• Are your services, materials and communications available in multiple languages and accessible formats to accommodate employees with different language proficiencies and with disabilities?
  • How do you address potential disparities in access to care, particularly for historically under-served populations such as racial and ethnic minorities, LGBTQ+ individuals and persons with disabilities?
  • How do you account for social determinants of health?


  • What are your engagement rates? Do they vary by population? How do you customize your offerings to meet individual healthcare needs?
  • Will your employees interact with people from diverse backgrounds and have the opportunity to request providers with certain demographics?
  • Can you provide examples of how your organization has tailored its benefits offerings to meet the unique needs of diverse populations?


  • Are your products or services personalized to individual needs? Do you see consistent outcomes across populations?
  • Can you provide data or case studies demonstrating your organization’s success in promoting health equity and reducing disparities in access to care and health outcomes?

Plan Design Inclusivity

  • How does your plan design ensure inclusivity across different demographics, including race, gender, disability status and age?
  • Does your plan consider mental health benefits on par with physical health? How is this reflected in the plan’s structure?
  • How is preventative care incorporated into your plan design to ensure early detection and management of health conditions across various population groups?
  • Can employees opt for family coverage or coverage for dependents based on their specific needs and preferences?

Employee Preferences

  • Do you provide options to tailor plans based on individual employee needs and preferences?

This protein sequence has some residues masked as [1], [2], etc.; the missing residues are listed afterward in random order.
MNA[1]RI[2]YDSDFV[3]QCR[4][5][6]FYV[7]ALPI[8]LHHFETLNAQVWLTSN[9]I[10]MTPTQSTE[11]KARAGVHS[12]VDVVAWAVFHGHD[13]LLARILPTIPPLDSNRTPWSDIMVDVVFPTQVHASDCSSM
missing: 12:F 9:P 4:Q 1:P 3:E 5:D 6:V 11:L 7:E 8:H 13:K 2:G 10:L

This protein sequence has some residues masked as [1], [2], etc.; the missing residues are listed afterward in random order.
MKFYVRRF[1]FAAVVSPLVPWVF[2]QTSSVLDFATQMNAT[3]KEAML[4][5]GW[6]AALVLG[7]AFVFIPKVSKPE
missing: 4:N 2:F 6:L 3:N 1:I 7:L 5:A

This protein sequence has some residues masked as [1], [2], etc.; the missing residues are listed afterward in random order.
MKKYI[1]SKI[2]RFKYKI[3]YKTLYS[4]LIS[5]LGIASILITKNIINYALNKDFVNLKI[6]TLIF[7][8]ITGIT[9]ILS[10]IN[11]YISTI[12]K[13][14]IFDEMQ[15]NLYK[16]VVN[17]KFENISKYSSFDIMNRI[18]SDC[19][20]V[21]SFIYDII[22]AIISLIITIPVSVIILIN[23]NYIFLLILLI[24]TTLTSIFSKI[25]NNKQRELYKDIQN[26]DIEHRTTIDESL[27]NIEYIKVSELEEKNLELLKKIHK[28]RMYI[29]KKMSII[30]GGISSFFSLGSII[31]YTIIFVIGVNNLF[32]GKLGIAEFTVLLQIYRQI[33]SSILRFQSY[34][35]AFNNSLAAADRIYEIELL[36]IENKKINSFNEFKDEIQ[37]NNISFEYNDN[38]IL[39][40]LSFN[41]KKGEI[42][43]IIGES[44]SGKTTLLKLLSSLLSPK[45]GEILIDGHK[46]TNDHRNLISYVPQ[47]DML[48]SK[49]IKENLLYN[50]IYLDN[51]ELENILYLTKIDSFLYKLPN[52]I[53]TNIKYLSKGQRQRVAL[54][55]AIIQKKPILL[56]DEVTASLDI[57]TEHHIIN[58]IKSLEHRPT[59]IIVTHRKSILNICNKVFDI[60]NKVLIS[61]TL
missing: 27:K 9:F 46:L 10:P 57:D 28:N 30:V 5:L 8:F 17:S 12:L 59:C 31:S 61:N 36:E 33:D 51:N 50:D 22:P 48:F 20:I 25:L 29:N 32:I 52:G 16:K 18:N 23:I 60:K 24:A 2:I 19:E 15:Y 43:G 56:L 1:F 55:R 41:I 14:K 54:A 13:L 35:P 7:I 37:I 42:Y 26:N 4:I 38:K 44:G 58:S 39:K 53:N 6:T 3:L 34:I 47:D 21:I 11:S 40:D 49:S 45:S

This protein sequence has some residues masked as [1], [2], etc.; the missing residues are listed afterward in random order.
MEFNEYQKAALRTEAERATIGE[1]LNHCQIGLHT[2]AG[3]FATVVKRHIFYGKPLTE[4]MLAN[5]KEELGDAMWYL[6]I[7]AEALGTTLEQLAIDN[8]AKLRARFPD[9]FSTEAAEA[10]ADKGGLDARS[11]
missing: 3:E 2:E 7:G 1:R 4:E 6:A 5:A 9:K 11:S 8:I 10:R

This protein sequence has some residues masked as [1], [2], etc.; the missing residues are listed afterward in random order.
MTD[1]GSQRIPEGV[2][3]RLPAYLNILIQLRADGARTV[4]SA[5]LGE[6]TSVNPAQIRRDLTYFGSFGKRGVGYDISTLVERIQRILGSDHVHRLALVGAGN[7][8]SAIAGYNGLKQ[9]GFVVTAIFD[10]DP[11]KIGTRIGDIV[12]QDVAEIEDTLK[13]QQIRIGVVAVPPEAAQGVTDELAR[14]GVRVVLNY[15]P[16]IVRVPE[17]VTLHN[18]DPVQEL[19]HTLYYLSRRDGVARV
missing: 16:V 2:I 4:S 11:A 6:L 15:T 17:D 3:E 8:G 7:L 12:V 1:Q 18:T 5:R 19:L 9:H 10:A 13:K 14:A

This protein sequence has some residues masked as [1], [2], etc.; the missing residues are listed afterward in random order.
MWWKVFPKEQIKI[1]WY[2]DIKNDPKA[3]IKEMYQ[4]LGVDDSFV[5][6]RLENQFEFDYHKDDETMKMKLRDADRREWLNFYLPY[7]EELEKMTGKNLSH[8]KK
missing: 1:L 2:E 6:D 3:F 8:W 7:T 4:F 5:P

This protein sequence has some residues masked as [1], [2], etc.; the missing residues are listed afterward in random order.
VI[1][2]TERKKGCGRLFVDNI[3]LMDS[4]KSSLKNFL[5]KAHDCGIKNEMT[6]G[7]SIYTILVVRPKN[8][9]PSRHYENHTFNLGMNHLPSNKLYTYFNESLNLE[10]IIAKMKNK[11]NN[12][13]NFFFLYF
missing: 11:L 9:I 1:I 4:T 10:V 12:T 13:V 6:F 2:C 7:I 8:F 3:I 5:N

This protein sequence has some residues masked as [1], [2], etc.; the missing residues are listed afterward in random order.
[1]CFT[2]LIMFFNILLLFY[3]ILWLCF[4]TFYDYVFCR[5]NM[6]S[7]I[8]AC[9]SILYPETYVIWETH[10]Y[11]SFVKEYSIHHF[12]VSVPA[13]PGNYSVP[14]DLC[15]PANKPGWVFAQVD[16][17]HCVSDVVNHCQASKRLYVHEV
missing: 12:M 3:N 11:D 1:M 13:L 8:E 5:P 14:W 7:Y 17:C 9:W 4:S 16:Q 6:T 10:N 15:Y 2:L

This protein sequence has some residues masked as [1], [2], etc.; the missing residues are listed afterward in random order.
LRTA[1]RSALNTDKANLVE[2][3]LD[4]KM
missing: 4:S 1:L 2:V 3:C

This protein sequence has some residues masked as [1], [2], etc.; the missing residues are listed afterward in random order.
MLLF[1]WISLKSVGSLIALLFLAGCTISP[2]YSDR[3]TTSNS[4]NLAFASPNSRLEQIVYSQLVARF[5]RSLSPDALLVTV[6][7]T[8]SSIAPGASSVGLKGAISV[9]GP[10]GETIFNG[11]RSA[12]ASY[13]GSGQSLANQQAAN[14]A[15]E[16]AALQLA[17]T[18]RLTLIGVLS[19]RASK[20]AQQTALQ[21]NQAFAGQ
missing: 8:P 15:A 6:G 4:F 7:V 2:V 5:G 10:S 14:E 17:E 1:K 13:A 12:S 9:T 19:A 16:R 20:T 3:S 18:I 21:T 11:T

• How do you gather feedback from our employees? Do you incorporate that feedback into your product or service design?
  • How does your organization handle the needs and preferences of employees who work remotely or in different geographic regions?

The Provider’s DE&I Commitment

  • What ongoing education and training do you provide to your staff to ensure they remain current on DE&I best practices and the evolving needs of diverse populations?
  • How do you measure and evaluate your organization’s success in promoting DE&I through your health benefit offerings, and are you committed to continuous improvement in this area?

Focusing on DE&I has led to strong outcomes for employers. One such client, a biopharma company, has been deliberate in focusing on employee representation in its benefits portfolio and individual vendor selection. With its benefits approach, it’s seeing significant health improvement for 83% of its engaged population, with results consistent across gender, age, condition, role, geographic location, and body type.

Braden Sweet, Chief Marketing Officer, Goodpath
Contact at [email protected] or https://www.linkedin.com/in/braden-sweet/

Taylor Rust, Director - DEI, Integrated & Global Solutions, WTW
Contact at [email protected] or https://www.linkedin.com/in/rusttaylor/


1 “2023 Benefits Trends Survey.” WTW, 21 Jun. 2023, https://www.wtwco.com/en-us/insights/2023/02/2023-benefits-trends-survey

2 Bhatt, Dr. Jay, et al. “US Health Care Can’t Afford Health Inequities.” Deloitte Insights, 20 Feb. 2023, www2.deloitte.com/us/en/insights/industry/health-care/economic-cost-of-health-disparities.html

3 “Survey Analysis: Companies Are Committing to DE&I Initiatives, but More Work Is Needed to Increase Accountability and Action.” JUST Capital, justcapital.com/reports/companies-are-committing-to-diversity-equity-and-inclusion-but-need-to-increase-accountability-and-action/. Accessed 5 June 2023

4 National Academies of Sciences, Engineering, and Medicine; Health and Medicine Division; Board on Health Care Services; Committee on Health Care Utilization and Adults with Disabilities. Health-Care Utilization as a Proxy in Disability Determination. Washington (DC): National Academies Press (US); 2018 Mar 1. 2, Factors That Affect Health-Care Utilization. Available from: https://www.ncbi.nlm.nih.gov/books/NBK500097/

5 “2022 Best Practices in Health Care Survey.” WTW, 15 Sep. 2022, https://www.wtwco.com/en-us/insights/2023/01/2022-best-practices-in-healthcare-survey